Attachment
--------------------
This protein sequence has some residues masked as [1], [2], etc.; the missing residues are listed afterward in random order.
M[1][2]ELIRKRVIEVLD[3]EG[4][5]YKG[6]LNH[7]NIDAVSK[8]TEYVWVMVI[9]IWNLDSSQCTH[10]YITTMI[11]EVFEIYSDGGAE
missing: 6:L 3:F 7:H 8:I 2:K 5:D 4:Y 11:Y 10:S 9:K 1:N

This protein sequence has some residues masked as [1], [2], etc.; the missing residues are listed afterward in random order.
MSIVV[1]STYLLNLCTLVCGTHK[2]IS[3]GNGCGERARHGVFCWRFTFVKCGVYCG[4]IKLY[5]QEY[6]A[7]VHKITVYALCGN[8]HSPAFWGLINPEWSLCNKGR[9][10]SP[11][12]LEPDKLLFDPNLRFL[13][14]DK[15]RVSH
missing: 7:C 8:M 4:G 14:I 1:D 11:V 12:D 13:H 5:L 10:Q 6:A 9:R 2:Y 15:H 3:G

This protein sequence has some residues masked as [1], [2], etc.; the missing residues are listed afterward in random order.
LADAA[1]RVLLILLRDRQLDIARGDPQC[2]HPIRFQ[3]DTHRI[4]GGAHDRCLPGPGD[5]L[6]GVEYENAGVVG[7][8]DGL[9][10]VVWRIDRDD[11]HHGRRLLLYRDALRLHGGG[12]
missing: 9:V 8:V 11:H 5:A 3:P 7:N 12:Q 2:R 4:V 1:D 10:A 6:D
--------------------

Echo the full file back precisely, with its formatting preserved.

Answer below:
This protein sequence has some residues masked as [1], [2], etc.; the missing residues are listed afterward in random order.
M[1][2]ELIRKRVIEVLD[3]EG[4][5]YKG[6]LNH[7]NIDAVSK[8]TEYVWVMVI[9]IWNLDSSQCTH[10]YITTMI[11]EVFEIYSDGGAE
missing: 6:L 3:F 7:H 8:I 2:K 5:D 4:Y 11:Y 10:S 9:K 1:N

This protein sequence has some residues masked as [1], [2], etc.; the missing residues are listed afterward in random order.
MSIVV[1]STYLLNLCTLVCGTHK[2]IS[3]GNGCGERARHGVFCWRFTFVKCGVYCG[4]IKLY[5]QEY[6]A[7]VHKITVYALCGN[8]HSPAFWGLINPEWSLCNKGR[9][10]SP[11][12]LEPDKLLFDPNLRFL[13][14]DK[15]RVSH
missing: 7:C 8:M 4:G 14:I 1:D 11:V 12:D 13:H 5:L 10:Q 6:A 9:R 2:Y 15:H 3:G

This protein sequence has some residues masked as [1], [2], etc.; the missing residues are listed afterward in random order.
LADAA[1]RVLLILLRDRQLDIARGDPQC[2]HPIRFQ[3]DTHRI[4]GGAHDRCLPGPGD[5]L[6]GVEYENAGVVG[7][8]DGL[9][10]VVWRIDRDD[11]HHGRRLLLYRDALRLHGGG[12]
missing: 9:V 8:V 11:H 5:A 3:P 7:N 12:Q 2:R 4:V 1:D 10:A 6:D